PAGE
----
Latin AmericaLatin America
The Secretary General of the Organization of American States, OAS Jose Miguel Insulza said Friday that he will ask its members to readmit Cuba almost half a century after the country was ousted for its “communist alignment”.
Cuban President Raul Castro said from Venezuela that his government is willing to discuss any issue with Washington, as along as it's a conversation between equals and Washington respects the Cuban people's right to self-determination.
“Choosing a Better Future in the Americas” was the title on an opinion editorial from United States President Barack Obama published Thursday in the main dailies of Latinamerica on the eve of his arrival to the Summit of the Americas in Trinidad Tobago, with a one day previous visit to Mexico.
The Uruguayan Senate, with the votes from the ruling coalition, approved Wednesday the founding charter of the Union of South American Nations, UNASUR, while the opposition rejected in block the initiative describing it as an “ideological integration”.
President Hugo Chavez said on Thursday Venezuela ''will veto'' the declaration which is being drafted and due to be issued by this weekend's Summit of the Americas at Trinidad Tobago.
Chilean police used tear gas and water cannons to break up a labor demonstration in downtown Santiago, part of a nationwide strike of workers demanding job protection amid a wave of layoffs as the global crisis reaches the country.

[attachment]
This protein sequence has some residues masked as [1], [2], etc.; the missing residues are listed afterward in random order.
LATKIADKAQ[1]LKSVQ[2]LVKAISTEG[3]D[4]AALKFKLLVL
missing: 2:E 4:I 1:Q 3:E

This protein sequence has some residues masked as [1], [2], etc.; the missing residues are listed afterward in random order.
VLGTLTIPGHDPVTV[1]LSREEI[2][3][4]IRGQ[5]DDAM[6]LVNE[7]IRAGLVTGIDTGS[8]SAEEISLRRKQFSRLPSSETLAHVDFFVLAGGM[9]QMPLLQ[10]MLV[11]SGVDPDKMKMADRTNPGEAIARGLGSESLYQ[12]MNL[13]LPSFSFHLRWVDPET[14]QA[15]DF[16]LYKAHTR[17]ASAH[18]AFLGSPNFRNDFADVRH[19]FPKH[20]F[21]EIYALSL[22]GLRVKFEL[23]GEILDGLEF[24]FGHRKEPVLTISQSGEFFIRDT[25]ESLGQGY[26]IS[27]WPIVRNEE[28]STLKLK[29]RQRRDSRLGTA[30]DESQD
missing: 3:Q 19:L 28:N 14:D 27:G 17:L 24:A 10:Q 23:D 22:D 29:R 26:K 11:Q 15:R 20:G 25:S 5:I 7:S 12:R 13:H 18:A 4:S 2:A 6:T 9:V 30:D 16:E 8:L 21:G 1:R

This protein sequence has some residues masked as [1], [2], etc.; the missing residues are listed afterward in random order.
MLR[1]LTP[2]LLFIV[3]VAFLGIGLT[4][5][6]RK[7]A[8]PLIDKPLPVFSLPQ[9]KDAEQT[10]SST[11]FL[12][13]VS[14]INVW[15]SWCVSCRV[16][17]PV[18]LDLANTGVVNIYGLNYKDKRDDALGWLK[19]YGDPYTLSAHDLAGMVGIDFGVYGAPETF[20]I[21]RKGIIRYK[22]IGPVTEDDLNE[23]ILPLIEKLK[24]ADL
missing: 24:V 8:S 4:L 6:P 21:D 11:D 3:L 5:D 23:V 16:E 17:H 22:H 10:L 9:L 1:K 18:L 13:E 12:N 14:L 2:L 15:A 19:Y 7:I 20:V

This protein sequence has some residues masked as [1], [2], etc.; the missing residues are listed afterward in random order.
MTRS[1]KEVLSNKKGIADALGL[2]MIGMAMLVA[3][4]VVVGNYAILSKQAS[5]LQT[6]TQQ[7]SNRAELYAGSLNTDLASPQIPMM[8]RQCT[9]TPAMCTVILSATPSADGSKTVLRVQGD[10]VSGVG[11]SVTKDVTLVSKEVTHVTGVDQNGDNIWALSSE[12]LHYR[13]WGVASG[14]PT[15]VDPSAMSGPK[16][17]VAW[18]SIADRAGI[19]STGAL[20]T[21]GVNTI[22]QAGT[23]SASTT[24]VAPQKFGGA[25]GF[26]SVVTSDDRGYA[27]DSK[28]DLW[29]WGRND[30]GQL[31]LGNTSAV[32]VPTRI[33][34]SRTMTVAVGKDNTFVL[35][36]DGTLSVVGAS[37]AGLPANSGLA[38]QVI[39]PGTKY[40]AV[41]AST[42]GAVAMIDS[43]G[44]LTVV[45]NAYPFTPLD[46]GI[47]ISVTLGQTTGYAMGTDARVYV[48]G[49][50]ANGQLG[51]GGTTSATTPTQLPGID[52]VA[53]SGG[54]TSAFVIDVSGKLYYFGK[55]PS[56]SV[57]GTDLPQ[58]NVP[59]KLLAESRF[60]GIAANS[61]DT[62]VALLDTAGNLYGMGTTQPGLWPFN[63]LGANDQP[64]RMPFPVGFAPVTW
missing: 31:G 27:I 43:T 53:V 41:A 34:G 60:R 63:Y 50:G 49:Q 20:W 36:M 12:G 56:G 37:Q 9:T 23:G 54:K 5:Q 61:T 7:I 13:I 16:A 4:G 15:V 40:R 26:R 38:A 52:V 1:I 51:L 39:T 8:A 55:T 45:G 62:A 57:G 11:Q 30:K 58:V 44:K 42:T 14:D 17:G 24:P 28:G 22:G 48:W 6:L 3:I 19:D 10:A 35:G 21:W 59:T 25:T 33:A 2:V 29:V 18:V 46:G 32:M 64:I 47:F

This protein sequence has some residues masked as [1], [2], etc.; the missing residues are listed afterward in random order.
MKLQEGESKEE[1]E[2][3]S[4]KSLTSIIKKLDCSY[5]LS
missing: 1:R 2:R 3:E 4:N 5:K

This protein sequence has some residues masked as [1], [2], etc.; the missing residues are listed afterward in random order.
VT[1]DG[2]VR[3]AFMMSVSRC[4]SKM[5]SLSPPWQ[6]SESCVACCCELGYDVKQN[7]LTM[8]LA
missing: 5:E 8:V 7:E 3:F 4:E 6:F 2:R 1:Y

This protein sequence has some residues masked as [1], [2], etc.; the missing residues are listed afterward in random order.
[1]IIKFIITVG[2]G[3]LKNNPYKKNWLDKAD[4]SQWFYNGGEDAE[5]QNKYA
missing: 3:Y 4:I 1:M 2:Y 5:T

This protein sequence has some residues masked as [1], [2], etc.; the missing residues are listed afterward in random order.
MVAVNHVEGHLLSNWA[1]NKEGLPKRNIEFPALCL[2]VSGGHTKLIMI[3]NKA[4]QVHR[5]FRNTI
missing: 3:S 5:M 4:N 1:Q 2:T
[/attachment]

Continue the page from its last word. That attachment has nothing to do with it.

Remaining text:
Colombia announced Wednesday the capture of the man listed as the country's most wanted drug lord, Daniel Rendon. The government had offered a reward of up to 2 million US dollars for the capture of Rendon, an alleged paramilitary drug trafficker also known as Don Mario.
Venezuelan legislators loyal to President Hugo Chavez approved this week a new law that further erodes the authority of Caracas' opposition mayor by subordinating him to a government-appointed official.
Brazil’s President Lula da Silva and Colombia’s Alvaro Uribe with over 70% approval have the best leaders’ performances in Latinamerica while in the other extreme figure Argentina’s Cristina Kirchner and Honduras Manuel Zelaya, below 30%, according to the prestigious Mexican pollster Consulta Mitofsky.
The World Bank expects to loan some 14 billion US dollars to Latinamerica this fiscal year, or almost three times what it lent in 2008, the bank's Vice-President for Latinamerica and the Caribbean, Pamela Cox told a conference call with reporters.